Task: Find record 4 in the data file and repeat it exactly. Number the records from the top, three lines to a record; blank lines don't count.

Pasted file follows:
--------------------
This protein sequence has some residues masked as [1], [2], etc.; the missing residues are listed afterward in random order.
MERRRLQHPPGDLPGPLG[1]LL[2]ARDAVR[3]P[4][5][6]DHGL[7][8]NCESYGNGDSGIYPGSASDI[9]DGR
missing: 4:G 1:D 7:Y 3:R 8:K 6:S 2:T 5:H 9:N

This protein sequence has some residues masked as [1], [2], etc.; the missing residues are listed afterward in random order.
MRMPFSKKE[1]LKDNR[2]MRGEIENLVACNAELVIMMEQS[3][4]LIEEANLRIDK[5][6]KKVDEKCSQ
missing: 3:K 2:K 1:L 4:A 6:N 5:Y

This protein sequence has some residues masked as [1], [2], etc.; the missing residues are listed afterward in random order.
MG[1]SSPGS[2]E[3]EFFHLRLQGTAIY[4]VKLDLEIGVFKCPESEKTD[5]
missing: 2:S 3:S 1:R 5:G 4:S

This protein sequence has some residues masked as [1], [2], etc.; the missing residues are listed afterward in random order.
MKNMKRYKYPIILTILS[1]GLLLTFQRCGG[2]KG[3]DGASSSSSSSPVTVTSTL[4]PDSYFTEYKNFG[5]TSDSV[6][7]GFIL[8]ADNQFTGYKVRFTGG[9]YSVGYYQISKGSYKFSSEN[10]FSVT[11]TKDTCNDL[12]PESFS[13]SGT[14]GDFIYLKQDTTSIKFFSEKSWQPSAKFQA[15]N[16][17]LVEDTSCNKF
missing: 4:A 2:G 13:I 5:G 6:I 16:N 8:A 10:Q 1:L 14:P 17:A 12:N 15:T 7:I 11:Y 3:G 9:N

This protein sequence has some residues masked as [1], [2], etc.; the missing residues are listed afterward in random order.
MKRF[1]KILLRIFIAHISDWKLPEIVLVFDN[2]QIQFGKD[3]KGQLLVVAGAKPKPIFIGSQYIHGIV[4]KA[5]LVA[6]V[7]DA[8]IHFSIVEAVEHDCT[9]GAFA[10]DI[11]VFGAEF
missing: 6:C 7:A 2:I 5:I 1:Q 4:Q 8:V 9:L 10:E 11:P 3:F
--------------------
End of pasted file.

This protein sequence has some residues masked as [1], [2], etc.; the missing residues are listed afterward in random order.
MKNMKRYKYPIILTILS[1]GLLLTFQRCGG[2]KG[3]DGASSSSSSSPVTVTSTL[4]PDSYFTEYKNFG[5]TSDSV[6][7]GFIL[8]ADNQFTGYKVRFTGG[9]YSVGYYQISKGSYKFSSEN[10]FSVT[11]TKDTCNDL[12]PESFS[13]SGT[14]GDFIYLKQDTTSIKFFSEKSWQPSAKFQA[15]N[16][17]LVEDTSCNKF
missing: 4:A 2:G 13:I 5:G 6:I 16:N 8:A 10:Q 1:L 14:P 17:A 12:N 15:T 7:I 11:Y 3:G 9:N